Woods Canoe 12

A true Classic -- the Woods Canoe 12

Please call 518.423.8827 or email slipstreamwatercraft@gmail.com for more info.


Length: 12’

Gunnel Width: 30”

Waterline: 32”

Depth: 12”

Capacity:  375 pounds

Seating choices include:

~ Kneeling Thwart

~ Hung style canoe seat in

   cane or webbing

~ Kayak style seat

Hand Laminated hulls

$1,895 - KC Hybrid - 20 lbs

$1,995 - IBKC Hybrid - 20 lbs

$2,095 - Carbon - 17 lbs

KC = Kevlar & Carbon Hybrid

IBKC = Innegra, Basalt, Kevlar

     & Carbon Hybrid

There are no plans to offer the Woods Canoe via the VIP - Vacuum Infusion Process at this time.

The Woods Canoe 12 is produced in a two part mold -- the stripe you see is the seam line.  It’s possible to build the upper and lower portions in different colors as well as having various seam colors.

The Woods Canoe 12 is available with composite style outfitting as shown below in the green canoe or with wood outfitting as shown above on the red canoe.  No difference in price or weight.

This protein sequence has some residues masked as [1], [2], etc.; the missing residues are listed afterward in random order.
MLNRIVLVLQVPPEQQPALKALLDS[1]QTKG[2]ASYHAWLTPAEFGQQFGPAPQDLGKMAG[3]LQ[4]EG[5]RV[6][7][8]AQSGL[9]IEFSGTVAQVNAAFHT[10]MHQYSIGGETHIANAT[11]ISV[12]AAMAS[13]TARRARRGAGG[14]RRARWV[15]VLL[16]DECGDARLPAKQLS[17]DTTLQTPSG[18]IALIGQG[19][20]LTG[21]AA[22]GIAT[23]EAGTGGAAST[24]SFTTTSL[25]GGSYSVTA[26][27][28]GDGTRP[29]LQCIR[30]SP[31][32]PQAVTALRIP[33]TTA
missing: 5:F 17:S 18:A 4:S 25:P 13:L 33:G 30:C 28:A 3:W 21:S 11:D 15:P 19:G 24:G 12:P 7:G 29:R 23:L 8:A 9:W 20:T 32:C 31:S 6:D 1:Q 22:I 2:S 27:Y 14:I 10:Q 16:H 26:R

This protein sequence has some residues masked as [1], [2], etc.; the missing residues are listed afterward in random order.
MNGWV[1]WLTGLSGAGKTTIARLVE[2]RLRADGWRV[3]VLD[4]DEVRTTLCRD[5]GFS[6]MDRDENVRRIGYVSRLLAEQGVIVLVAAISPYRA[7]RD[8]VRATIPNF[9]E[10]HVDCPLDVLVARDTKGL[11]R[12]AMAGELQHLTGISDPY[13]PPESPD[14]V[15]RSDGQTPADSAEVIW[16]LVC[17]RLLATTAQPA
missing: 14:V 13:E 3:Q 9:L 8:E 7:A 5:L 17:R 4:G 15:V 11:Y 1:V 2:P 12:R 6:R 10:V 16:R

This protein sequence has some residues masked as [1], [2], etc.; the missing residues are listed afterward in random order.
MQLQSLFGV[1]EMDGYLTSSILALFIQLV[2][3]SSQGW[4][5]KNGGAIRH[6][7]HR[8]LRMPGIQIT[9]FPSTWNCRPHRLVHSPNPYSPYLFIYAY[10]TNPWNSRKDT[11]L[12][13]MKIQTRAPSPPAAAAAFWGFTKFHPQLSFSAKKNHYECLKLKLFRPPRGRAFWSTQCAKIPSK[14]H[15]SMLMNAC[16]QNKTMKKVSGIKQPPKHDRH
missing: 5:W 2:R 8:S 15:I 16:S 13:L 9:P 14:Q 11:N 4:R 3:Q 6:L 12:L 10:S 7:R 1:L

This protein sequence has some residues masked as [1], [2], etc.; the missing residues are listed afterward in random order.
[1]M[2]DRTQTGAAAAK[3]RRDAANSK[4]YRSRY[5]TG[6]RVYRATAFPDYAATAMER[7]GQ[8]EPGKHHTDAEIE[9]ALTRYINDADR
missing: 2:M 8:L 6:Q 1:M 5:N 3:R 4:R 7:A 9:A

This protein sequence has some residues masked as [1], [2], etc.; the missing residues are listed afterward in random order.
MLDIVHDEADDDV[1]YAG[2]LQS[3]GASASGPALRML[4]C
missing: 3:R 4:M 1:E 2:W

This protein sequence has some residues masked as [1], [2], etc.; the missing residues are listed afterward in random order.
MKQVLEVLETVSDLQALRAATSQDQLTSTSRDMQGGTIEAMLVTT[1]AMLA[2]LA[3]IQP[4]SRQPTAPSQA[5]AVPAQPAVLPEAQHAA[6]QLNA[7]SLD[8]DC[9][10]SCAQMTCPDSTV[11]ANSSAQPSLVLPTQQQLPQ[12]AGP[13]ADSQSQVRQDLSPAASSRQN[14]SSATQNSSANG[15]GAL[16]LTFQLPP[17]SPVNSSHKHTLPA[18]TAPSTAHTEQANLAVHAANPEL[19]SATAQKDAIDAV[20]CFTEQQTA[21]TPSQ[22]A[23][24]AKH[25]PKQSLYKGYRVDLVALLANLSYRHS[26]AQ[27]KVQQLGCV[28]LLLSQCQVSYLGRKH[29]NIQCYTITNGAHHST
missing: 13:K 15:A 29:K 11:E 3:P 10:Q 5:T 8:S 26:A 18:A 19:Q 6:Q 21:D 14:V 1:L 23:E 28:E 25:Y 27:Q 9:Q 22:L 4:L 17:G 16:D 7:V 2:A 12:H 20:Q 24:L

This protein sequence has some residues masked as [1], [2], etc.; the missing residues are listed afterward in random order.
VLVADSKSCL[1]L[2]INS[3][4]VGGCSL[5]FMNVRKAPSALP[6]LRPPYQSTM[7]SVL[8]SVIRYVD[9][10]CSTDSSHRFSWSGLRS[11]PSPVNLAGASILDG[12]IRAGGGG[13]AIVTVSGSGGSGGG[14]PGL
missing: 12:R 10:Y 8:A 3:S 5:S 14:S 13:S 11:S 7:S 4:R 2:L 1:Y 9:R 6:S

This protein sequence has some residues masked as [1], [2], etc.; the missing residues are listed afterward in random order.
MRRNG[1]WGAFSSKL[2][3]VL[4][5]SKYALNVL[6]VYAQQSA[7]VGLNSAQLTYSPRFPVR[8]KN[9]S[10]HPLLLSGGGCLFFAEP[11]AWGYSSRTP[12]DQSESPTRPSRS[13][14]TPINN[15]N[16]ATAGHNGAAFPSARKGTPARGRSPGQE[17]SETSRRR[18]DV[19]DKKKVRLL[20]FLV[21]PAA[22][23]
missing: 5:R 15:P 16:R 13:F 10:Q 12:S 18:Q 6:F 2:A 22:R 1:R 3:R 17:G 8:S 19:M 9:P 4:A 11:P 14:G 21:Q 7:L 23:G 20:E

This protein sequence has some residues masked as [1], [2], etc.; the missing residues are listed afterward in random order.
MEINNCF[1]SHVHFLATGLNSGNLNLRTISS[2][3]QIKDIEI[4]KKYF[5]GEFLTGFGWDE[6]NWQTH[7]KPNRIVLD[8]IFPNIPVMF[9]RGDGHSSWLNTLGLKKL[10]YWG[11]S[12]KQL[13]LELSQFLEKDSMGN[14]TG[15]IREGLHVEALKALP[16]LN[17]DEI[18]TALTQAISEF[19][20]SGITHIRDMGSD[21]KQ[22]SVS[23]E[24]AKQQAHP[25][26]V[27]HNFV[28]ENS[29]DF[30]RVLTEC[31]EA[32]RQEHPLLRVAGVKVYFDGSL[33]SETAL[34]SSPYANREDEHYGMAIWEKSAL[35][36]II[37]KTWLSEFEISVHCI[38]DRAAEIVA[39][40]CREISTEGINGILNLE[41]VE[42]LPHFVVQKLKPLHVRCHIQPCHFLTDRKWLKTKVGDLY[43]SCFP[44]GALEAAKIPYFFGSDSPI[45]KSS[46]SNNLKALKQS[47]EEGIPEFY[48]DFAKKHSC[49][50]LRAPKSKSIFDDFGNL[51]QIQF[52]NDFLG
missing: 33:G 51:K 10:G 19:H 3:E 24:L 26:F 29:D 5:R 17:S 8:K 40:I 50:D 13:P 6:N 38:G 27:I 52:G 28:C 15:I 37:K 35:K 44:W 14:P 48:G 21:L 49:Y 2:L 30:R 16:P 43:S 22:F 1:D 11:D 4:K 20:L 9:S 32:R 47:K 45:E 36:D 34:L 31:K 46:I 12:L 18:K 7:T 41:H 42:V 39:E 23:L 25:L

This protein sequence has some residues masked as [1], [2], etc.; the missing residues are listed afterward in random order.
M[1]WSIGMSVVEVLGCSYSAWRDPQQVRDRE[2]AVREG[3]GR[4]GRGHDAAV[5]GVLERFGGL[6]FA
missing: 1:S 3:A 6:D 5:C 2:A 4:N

Slipstream Watercraft produces two unique designs from the historic shop of Bart Hauthaway (1924-2002) -- the Woods Canoe and the St Regis.  Both are of John Henry Rushton orgin/inspiration.  Slipstream has obtained use of the original Hauthaway molds from Bob Wolfertz who, at times, worked hand and hand with Bart.

Bart, a true pioneer, was one of the most prolific of composite boatbuilders back in the day when fiberglass was just becoming popular -- with an eye toward lighter weight fabrication.

The original molds being used to fabricate your canoe are unquestionably museum pieces made by Bart many, many years ago.  However, they are not what would be called “production tools” by the standards of modern lamination.  Our first thought was to rework the designs and build “production” quality molds.  But then, we contemplated the authentic and legendary value of such treasures and decided to build from the existing molds exactly as they came from Bart’s shop.

As a result, if you look closely, you’ll see a few tiny imperfections here and there on your canoe.  They are purely cosmetic and we feel they add to the romance and narrative -- the continuing saga of Bart Hauthaway, John Henry Rushton and the tale of the Woods Canoe.